Six months into the pandemic, one can't help but think of all the adjustments the engineering industry has had to overcome due to COVID-19. Engineers worldwide have had to make modifications in their work environment to lead a "new normal."
While most engineering companies reacted quickly to the change since some engineers were already working remotely, others had to transition from the office to home offices and modify their schedules. Yet, others who work on the field had to put some tasks on hold.
Some engineers continue to face technical difficulties, such as setting up software or connections that their IT department would have otherwise done. While some already have an internet connection, it may not always be stable or as fast as it was in the office. With this, other limitations occur concerning hands-on tasks, which take a particular effort to complete due to the in-person limitations.
So with all this, is it possible to look at the bright side? Was there anything good to come out of this pandemic? The answer can depend on who you ask. While there have been some difficulties and delayed projects, ultimately, many reported being more productive working from home. Some said they were more focused since they don't have to wake up earlier to commute and don't have the distractions they would otherwise have in the workplace, such as "water-cooler" conversations and other gossip sessions.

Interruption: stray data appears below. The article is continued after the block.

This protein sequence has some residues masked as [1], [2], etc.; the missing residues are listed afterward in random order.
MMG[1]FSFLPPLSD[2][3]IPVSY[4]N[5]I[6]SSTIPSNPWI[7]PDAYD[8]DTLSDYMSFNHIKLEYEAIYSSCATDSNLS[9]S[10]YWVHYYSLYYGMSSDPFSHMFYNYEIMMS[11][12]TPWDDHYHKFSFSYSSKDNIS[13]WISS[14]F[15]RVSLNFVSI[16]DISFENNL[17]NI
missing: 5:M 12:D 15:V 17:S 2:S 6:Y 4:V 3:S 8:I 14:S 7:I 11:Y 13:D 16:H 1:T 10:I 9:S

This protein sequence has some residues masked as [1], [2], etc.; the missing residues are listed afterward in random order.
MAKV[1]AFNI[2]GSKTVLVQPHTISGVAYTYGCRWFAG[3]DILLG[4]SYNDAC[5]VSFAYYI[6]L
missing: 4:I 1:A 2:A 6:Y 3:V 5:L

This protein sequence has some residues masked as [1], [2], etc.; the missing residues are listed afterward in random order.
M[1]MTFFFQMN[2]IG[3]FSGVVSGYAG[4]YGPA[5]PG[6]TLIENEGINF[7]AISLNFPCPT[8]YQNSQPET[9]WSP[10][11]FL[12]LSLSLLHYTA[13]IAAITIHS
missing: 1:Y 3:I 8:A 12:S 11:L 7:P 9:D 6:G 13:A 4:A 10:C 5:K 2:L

Furthermore, since the majority of the nation is staying home and working remotely, fewer people are out using structures and roads. In turn, this has allowed for projects that were pending or had a later start date to begin sooner than expected with less interruption from traffic and other intrusions. Which ultimately makes it safer for the workers. However, these reasons alone aren't enough to succeed in what can be considered a "new normal." In order to continue to flourish, industry leaders will need to continue to adapt their strategies and methods of operation.
Knowing what we know now, engineering companies can begin to transition as many tasks and operations as possible to a more digital platform. In contrast, others can determine alternate work schedules to maintain a safe work environment. Companies will also need to build stronger relationships with customers, whether current or potential, since they won't be able to rely on face-to-face interactions as much.
Ultimately, more and more companies realize that whether during or after the crisis, the normal we were all accustomed to will change, and to survive and thrive in the field, new norms will need to be adopted.